Pentecost 5

 July 9 2017
READINGS: Genesis 24:34-38, 42-49, 58-67 ~ Matthew 11:16-19, 25-30

Several years ago, we ran a program called Painting the Stars.  Primarily a conversation on science and religion, one person referred to God as Persuasive Love ever calling us forward.

Sometimes we forget that we are a pilgrim people – forever evolving – forever on the move. Because God has a history of allowing people rest stops on the way, it’s easy to fall into the trap of thinking that a stopover is the land of promise, especially if it’s a place that that feels good and comfortable for us.   But one look at the world today shows us that we still have a long way to go before everyone experiences life in the commonwealth of God, a life that is good for all creation.  Most of us have grown up at a rest stop along the way but now God is turning up the volume of persuasive love song calling us forward.  It’s time for individuals and faith communities to be on the move once more.

Those who are disturbed by this song will try to tune it out or find a way to dismiss it. And it has ever been thus.

But to what will I compare this generation? – asks Jesus of the people of his day.

It is like children sitting in the market-places and calling to one another, 17 “We played the flute for you, and you did not dance; we wailed, and you did not mourn.”

The image of children playing in the marketplaces, sounds more like a riddle than a parable until we realize that the children referred to are likely John the Baptist and Jesus.

John arrives on the scene with a call for people to repent – to turn around – and return to the Lord because they have gone astray.  Some hear and respond but others find his severe ways rather harsh and the tune of his hell, fire and brimstone message disturbing.

And then along comes Jesus who speaks a less threatening, more hope-filled message that the kingdom of God is at hand.  Again, some hear and respond but others object to his eating and drinking with outcasts and sinners and dismiss him as a glutton and drunkard.

You can’t please everyone, Jesus, but wisdom is vindicated by her deeds. Both John and Jesus are children of wisdom.

God’s call through both John and Jesus appeals most to those who are burdened by life: the tired, the poor, the sick, the outcast and the oppressed.  People who are comfortable, satisfied with where they are, have little reason to want to move or change and grow.

But Jesus tells us that his followers cannot be truly satisfied as long as there are poor, sick, homeless, outcast people in the world.  To ignore the cries of these is not consistent with the values of the kingdom, which means none of us have yet arrived and we all need to keep moving.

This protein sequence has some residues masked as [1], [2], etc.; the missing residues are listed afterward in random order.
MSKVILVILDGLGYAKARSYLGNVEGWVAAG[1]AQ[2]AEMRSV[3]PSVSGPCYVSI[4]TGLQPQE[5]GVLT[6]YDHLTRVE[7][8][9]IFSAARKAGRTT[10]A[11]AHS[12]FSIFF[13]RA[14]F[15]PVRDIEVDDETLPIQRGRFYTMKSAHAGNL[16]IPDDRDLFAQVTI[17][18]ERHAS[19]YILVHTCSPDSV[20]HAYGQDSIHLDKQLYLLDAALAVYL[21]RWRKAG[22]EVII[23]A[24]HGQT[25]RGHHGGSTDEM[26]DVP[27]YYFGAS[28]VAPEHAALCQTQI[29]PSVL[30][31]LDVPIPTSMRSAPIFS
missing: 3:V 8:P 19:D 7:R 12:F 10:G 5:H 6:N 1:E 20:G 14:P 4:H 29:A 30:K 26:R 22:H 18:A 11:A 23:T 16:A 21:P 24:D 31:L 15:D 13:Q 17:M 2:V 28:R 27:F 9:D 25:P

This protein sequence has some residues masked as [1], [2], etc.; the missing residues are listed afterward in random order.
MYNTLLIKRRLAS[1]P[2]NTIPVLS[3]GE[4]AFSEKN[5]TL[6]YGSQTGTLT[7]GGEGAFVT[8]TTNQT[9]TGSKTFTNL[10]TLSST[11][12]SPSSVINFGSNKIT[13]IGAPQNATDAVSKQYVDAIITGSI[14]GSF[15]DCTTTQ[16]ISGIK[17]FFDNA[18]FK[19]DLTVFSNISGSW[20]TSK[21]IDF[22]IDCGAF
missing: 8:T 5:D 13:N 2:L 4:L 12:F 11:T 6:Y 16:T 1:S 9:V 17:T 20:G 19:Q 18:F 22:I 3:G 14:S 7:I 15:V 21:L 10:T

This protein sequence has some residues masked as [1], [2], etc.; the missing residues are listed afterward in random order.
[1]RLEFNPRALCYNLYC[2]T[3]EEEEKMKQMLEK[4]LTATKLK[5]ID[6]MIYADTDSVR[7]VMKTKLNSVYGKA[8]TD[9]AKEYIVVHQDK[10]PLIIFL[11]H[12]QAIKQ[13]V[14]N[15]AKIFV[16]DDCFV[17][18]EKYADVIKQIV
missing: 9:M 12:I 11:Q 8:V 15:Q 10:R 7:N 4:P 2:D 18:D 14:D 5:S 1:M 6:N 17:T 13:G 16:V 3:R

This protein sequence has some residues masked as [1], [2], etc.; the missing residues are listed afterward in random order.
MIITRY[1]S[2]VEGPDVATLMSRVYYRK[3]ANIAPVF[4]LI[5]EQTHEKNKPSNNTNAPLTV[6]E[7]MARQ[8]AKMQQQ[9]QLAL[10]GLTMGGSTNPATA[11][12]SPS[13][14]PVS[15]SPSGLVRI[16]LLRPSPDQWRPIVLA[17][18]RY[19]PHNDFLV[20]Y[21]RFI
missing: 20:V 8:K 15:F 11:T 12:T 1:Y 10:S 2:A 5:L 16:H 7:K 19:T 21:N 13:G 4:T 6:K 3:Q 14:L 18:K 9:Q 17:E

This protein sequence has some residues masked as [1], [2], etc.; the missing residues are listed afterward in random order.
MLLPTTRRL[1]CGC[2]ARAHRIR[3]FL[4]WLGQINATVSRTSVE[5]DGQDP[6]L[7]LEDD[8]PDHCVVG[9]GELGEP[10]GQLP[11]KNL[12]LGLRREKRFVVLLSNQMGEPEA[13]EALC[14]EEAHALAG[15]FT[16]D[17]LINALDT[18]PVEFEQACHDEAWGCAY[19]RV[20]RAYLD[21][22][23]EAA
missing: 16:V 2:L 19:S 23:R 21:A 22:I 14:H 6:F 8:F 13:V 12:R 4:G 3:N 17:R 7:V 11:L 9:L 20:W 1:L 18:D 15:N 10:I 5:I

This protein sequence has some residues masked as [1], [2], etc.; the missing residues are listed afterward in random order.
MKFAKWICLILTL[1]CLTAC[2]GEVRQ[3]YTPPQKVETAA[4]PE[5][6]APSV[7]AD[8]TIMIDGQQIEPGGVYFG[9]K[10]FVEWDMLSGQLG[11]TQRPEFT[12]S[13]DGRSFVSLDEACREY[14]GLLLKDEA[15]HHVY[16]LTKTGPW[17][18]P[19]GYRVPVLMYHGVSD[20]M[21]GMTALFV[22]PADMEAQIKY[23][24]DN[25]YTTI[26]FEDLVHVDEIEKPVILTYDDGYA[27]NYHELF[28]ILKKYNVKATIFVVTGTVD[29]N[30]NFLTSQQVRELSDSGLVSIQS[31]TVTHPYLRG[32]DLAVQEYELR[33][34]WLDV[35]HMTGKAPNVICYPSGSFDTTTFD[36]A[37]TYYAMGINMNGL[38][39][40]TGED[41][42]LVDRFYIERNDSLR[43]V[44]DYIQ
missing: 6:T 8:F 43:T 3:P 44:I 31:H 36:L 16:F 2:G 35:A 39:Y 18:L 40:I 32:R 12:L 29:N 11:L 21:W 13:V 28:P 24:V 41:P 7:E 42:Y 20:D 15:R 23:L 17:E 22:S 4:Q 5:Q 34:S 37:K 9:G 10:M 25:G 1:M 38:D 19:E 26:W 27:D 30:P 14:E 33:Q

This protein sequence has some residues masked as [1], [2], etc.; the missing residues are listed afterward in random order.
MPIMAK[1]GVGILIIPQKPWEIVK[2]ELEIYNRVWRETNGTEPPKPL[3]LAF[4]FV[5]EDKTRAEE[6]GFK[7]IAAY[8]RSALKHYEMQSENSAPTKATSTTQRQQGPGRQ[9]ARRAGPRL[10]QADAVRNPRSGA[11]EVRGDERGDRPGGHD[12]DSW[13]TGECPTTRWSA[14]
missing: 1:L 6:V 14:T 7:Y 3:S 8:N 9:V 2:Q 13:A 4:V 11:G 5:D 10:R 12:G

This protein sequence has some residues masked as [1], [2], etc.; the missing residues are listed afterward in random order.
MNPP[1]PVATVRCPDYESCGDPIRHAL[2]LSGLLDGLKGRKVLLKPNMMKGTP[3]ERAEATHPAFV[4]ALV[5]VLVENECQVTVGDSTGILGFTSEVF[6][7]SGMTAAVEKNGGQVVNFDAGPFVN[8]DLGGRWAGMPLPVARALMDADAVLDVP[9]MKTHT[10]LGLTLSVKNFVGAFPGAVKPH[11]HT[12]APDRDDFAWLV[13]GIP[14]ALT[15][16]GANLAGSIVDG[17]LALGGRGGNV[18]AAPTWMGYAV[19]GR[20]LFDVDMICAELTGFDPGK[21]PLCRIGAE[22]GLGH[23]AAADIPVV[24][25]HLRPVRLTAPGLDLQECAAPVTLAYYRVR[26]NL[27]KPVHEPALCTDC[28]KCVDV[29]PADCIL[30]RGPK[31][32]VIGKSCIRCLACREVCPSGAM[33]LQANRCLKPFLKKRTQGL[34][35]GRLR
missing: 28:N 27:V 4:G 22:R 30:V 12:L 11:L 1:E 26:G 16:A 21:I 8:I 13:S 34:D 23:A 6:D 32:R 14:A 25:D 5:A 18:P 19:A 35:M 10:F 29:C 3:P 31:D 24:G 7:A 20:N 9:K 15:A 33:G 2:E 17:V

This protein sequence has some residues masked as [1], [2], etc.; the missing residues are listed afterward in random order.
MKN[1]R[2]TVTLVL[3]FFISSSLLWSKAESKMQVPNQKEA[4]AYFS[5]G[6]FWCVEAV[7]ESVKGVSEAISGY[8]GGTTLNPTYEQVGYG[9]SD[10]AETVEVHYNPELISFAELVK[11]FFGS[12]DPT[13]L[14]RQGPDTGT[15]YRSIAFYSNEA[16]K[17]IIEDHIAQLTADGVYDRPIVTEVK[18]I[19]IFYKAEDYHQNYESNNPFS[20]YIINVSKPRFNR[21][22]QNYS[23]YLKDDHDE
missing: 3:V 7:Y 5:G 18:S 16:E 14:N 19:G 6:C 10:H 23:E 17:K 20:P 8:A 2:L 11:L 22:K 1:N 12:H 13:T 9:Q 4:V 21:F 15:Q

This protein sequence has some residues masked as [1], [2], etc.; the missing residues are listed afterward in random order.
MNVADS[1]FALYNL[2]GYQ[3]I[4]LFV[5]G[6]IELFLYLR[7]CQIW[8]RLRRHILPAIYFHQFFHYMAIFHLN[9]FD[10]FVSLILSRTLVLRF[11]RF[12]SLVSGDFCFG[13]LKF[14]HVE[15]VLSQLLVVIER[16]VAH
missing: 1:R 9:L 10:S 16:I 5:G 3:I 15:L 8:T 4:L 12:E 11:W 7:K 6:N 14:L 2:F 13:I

In Jesus’ day, people struggled under the yoke of Torah and its 613 commandments.  Jesus offers a lighter yoke of 2 commandments that are centered on what is essential: love of God, neighbour and self. But, as one commentary suggests, while it may be quantitatively simpler, it is qualitatively more of a challenge.  That means, as disciples of Jesus, we spend our whole lives trying to faithfully walk in his way.

Many years ago, when a man named Stewart Payne was about to become bishop of Western Newfoundland, he spent some time contemplating the difference between having faith and being faithful. He realized that it one thing to have faith, to trust and believe in God. It’s quite another to be faithful to God. As a bishop, he wanted to not only have faith but to be found faithful to God, Jesus, the church, his people and his family. And that is where we are today.  As we step out into our next chapter it is important that we not only have faith but be found faithful to the call.

But we are not alone on this journey, any more than Abraham was when he set out to follow an unknown God into the wilderness, or Abraham’s faithful servant, when he set out to find a wife for Isaac from Abraham’s ancestral homeland.  However we understand it, God journeys with people of faith through the wilderness and the stopovers along the way. God is faithful to us and it is our task to be faithful to God.

Music has been an important part of our journey over the centuries. The Israelites had their psalms and we have our hymn books and praise music.  As we begin this next chapter, its is important that we also have songs that reflect our evolving theology and current reality. That is why folks like John Bell, are not only writing new songs but also new words to familiar tunes.

At a recent workshop John Bell introduced us to what I think is a really good travelling song for the next leg of our journey to the land of promise. It’s called, God’s Spirit is Here and it goes to the tune of Hanover which you might know as O Worship the King.

The first verse gives us our setting:

God’s Spirit is here that never alone
the followers of Christ need face the unknown.
The fount of all living is leading the dance,
dismantling old systems that earth might advance.

Disturbing words for some, I’m sure, but encouraging to others.  It goes on…

She banishes sin, eradicates fear,
lets hesitant faith affirm God is here,
till, living like Jesus and blessed by his name,
we bind up the broken, and lift up the lame.

She defuses hate and raises the dead,
becalming life’s storms, removing all dread.
So that we might serve God, confirmed from above,
she tests us with fire, and aflames us with love.

And I am particularly drawn to the image in the last verse that speaks of “God’s lamp-lighting spirit … dancing the way”.

So, seek out the lost, and share out the pain,
and love at all cost that all rise again.
God’s lamp-lighting spirit is dancing the way
through dark into dawning from night into day.

Pat Martin +